It is being pegged as an “Intergalactic romance” (Yeah.. someone needs to explain that one to me…)

And we don’t know if he has a deal yet but Argentinean director Damian Szifron is planning an epic Science Fiction quartet (yes, quartet) called The Foreigner; there are very few details, an in Buenos Aires is investigated by the CIA. So that could go anywhere, and in four films it’s likely that is exactly where it is going.

Shows how much I know.

In the wake of the less than stellar performance of both Edge of Tomorrow and Oblivion you might think Tom Cruise had finished with Science Fiction.


He is planning yet another assault on the greatest genre, and this time he has reteamed with accomplice from Edge of Tomorrow; Doug Liman. This is really asking for trouble.

Personally I quite enjoyed Edge of Tomorrow (aside from the cop-out ending) but I was in the minority.

Anyway, the current project is Luna Park which Liman has been working on for a while; a group of renegade scientist build a craft to go to the moon and nab an energy source.

Meanwhile Gullermo del Toro is hinting at a new project “Wall-E meets Splash”, but hints are all we are getting.

And this one sounds the business: Emergence. A mining crew on a distant moon fight for their lives as they face down a rogue terraforming organism that is destroying everything in its path. Now that is plot.

Now there have been a number of proposed film projects with the name Emergence. This isn’t any of them; it is co-written by written by Rowan O’Neill and Jonathan auf der Heide and the director is Andre “Troll Hunter” Ovredal.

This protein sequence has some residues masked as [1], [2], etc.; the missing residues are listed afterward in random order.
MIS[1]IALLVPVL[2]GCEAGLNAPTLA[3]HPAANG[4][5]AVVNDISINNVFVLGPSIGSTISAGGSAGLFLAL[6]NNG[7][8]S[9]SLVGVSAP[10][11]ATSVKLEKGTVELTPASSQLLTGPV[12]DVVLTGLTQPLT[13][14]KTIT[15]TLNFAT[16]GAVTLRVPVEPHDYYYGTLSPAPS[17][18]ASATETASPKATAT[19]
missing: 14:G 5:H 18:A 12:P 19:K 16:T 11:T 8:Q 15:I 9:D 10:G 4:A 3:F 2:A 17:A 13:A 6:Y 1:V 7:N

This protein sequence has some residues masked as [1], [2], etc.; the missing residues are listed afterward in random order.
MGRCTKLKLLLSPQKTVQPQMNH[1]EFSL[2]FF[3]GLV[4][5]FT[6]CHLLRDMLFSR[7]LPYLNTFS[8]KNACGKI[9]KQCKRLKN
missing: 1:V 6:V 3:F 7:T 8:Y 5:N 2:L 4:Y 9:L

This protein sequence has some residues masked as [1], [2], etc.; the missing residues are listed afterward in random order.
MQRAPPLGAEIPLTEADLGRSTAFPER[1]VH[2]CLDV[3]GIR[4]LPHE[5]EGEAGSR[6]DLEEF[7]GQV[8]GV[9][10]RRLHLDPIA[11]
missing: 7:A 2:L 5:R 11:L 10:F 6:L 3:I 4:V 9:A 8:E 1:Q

As of yet we have no date for production to begin.

What’s Ridley Doing?

Well he’s putting his producing hat back on and sheparding some other people’s movies to the screen

He’s started a new label called “Ridley Scott Presents…” and its first product is Olatunde Osunsanmi’s “The Twisted”: Children in a mountain located orphanage are displaying bizarre behaviour, a child-psychologist and a parapsychologist (with camera crew) try to get to the bottom of it, but things get dangerous.

Hme; kids, isolation and cameras. Sound like “Ridley Scott Presents…” is going down the Blumhouse route.

The Martian is approaching. We have  British release date for 30th September.

Reviews are coming in and the general verdict is good, very good, (they are some dissenters but who cares what the Guardian feels about genre film?)

I am hearing stuff I have never heard about a Ridley Scott film, like, it is funny.

And if you want some real movie news you know what to do.

And if you want to walk the wild side of genre video try Starburst’s review section

I’m Jack Eris and if you know me, you know Jack.